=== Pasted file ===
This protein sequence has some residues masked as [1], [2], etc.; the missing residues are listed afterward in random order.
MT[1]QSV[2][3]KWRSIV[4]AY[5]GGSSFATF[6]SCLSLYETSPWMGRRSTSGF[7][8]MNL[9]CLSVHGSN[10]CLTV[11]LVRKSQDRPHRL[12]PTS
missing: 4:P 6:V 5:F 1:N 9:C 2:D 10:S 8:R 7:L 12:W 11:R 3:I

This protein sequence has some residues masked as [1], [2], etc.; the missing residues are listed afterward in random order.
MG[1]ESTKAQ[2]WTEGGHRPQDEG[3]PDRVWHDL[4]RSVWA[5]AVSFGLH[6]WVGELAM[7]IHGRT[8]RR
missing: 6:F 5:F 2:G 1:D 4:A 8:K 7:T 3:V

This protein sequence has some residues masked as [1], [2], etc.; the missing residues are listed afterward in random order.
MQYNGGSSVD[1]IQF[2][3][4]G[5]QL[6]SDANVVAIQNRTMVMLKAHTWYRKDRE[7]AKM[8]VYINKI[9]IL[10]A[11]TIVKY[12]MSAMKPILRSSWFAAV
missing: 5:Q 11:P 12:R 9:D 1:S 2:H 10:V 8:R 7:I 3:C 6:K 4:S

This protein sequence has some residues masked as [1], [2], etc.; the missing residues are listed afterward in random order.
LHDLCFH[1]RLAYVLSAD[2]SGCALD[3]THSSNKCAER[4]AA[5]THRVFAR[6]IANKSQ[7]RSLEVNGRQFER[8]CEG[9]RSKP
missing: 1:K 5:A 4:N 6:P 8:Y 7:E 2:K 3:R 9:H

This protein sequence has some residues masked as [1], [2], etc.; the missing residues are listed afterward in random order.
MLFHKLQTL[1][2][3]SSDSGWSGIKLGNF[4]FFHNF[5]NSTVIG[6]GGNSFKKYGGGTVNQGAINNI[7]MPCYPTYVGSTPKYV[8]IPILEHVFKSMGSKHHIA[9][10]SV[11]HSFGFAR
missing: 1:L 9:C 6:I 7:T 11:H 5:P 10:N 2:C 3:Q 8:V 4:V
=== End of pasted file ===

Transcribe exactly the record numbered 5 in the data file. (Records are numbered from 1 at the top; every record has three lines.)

This protein sequence has some residues masked as [1], [2], etc.; the missing residues are listed afterward in random order.
MLFHKLQTL[1][2][3]SSDSGWSGIKLGNF[4]FFHNF[5]NSTVIG[6]GGNSFKKYGGGTVNQGAINNI[7]MPCYPTYVGSTPKYV[8]IPILEHVFKSMGSKHHIA[9][10]SV[11]HSFGFAR
missing: 1:L 9:C 6:I 7:T 11:H 5:P 10:N 2:C 3:Q 8:V 4:V